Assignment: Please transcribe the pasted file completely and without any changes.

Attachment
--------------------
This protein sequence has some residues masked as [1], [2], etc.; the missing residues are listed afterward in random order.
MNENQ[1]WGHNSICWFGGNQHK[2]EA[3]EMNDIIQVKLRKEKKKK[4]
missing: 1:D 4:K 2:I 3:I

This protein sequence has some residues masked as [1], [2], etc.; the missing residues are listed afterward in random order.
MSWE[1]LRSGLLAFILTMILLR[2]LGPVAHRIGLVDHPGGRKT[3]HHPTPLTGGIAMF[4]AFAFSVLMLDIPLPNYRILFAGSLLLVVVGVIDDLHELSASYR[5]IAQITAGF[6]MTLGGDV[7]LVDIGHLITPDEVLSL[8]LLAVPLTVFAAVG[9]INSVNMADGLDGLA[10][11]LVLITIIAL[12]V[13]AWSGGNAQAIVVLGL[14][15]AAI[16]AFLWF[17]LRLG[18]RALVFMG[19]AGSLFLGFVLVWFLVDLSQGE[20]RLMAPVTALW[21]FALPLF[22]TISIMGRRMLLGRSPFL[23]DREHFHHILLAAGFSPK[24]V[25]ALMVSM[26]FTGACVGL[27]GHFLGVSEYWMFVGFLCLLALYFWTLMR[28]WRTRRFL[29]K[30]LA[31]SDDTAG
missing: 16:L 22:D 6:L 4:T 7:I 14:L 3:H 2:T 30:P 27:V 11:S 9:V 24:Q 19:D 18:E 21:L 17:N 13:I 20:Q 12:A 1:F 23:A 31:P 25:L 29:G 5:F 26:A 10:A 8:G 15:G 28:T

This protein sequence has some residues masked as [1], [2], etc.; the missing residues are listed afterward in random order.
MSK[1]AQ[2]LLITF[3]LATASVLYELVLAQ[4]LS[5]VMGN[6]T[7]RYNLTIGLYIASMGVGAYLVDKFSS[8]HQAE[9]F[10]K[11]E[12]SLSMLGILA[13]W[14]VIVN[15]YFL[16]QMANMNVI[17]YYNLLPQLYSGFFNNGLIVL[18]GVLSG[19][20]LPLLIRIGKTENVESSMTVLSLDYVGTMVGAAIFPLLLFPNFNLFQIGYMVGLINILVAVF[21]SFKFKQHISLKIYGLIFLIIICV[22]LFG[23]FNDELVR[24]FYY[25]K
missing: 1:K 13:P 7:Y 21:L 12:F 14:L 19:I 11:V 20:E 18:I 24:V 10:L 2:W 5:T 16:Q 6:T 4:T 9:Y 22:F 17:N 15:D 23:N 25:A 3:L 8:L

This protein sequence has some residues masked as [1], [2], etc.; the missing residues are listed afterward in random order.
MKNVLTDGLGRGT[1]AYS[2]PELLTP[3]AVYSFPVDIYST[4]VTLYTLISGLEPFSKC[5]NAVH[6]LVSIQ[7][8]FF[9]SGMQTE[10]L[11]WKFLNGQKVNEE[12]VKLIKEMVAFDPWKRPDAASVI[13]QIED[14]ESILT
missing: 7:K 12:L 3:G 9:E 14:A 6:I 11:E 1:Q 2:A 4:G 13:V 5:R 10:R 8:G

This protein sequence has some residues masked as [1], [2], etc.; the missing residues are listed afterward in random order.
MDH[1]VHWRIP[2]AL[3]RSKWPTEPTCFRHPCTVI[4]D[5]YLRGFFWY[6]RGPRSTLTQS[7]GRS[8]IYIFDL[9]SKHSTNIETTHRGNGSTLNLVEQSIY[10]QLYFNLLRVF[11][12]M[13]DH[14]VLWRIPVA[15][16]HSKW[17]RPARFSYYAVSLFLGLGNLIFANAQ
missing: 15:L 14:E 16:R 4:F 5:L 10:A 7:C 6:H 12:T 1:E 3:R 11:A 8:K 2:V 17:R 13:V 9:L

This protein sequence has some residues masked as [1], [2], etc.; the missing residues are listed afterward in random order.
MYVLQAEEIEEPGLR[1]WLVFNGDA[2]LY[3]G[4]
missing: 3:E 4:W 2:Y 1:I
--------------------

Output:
This protein sequence has some residues masked as [1], [2], etc.; the missing residues are listed afterward in random order.
MNENQ[1]WGHNSICWFGGNQHK[2]EA[3]EMNDIIQVKLRKEKKKK[4]
missing: 1:D 4:K 2:I 3:I

This protein sequence has some residues masked as [1], [2], etc.; the missing residues are listed afterward in random order.
MSWE[1]LRSGLLAFILTMILLR[2]LGPVAHRIGLVDHPGGRKT[3]HHPTPLTGGIAMF[4]AFAFSVLMLDIPLPNYRILFAGSLLLVVVGVIDDLHELSASYR[5]IAQITAGF[6]MTLGGDV[7]LVDIGHLITPDEVLSL[8]LLAVPLTVFAAVG[9]INSVNMADGLDGLA[10][11]LVLITIIAL[12]V[13]AWSGGNAQAIVVLGL[14][15]AAI[16]AFLWF[17]LRLG[18]RALVFMG[19]AGSLFLGFVLVWFLVDLSQGE[20]RLMAPVTALW[21]FALPLF[22]TISIMGRRMLLGRSPFL[23]DREHFHHILLAAGFSPK[24]V[25]ALMVSM[26]FTGACVGL[27]GHFLGVSEYWMFVGFLCLLALYFWTLMR[28]WRTRRFL[29]K[30]LA[31]SDDTAG
missing: 16:L 22:D 6:L 4:T 7:I 14:L 3:H 2:T 30:P 27:V 11:S 9:V 24:Q 19:D 18:E 21:L 17:N 13:I 20:Q 12:A 1:F 23:A 31:P 25:L 29:G 5:F 26:A 10:A 8:G 15:G 28:T

This protein sequence has some residues masked as [1], [2], etc.; the missing residues are listed afterward in random order.
MSK[1]AQ[2]LLITF[3]LATASVLYELVLAQ[4]LS[5]VMGN[6]T[7]RYNLTIGLYIASMGVGAYLVDKFSS[8]HQAE[9]F[10]K[11]E[12]SLSMLGILA[13]W[14]VIVN[15]YFL[16]QMANMNVI[17]YYNLLPQLYSGFFNNGLIVL[18]GVLSG[19][20]LPLLIRIGKTENVESSMTVLSLDYVGTMVGAAIFPLLLFPNFNLFQIGYMVGLINILVAVF[21]SFKFKQHISLKIYGLIFLIIICV[22]LFG[23]FNDELVR[24]FYY[25]K
missing: 1:K 13:P 7:Y 21:L 12:F 14:L 19:I 11:V 20:E 18:I 24:V 10:L 2:W 5:T 16:Q 6:T 4:T 9:Y 22:F 17:N 15:D 23:N 25:A 3:L 8:L

This protein sequence has some residues masked as [1], [2], etc.; the missing residues are listed afterward in random order.
MKNVLTDGLGRGT[1]AYS[2]PELLTP[3]AVYSFPVDIYST[4]VTLYTLISGLEPFSKC[5]NAVH[6]LVSIQ[7][8]FF[9]SGMQTE[10]L[11]WKFLNGQKVNEE[12]VKLIKEMVAFDPWKRPDAASVI[13]QIED[14]ESILT
missing: 7:K 12:L 3:G 9:E 14:A 6:I 11:E 1:Q 2:A 4:G 13:V 5:R 10:R 8:G

This protein sequence has some residues masked as [1], [2], etc.; the missing residues are listed afterward in random order.
MDH[1]VHWRIP[2]AL[3]RSKWPTEPTCFRHPCTVI[4]D[5]YLRGFFWY[6]RGPRSTLTQS[7]GRS[8]IYIFDL[9]SKHSTNIETTHRGNGSTLNLVEQSIY[10]QLYFNLLRVF[11][12]M[13]DH[14]VLWRIPVA[15][16]HSKW[17]RPARFSYYAVSLFLGLGNLIFANAQ
missing: 15:L 14:E 16:R 4:F 5:L 10:A 7:C 6:H 12:T 1:E 3:R 11:A 8:K 2:V 17:R 13:V 9:L

This protein sequence has some residues masked as [1], [2], etc.; the missing residues are listed afterward in random order.
MYVLQAEEIEEPGLR[1]WLVFNGDA[2]LY[3]G[4]
missing: 3:E 4:W 2:Y 1:I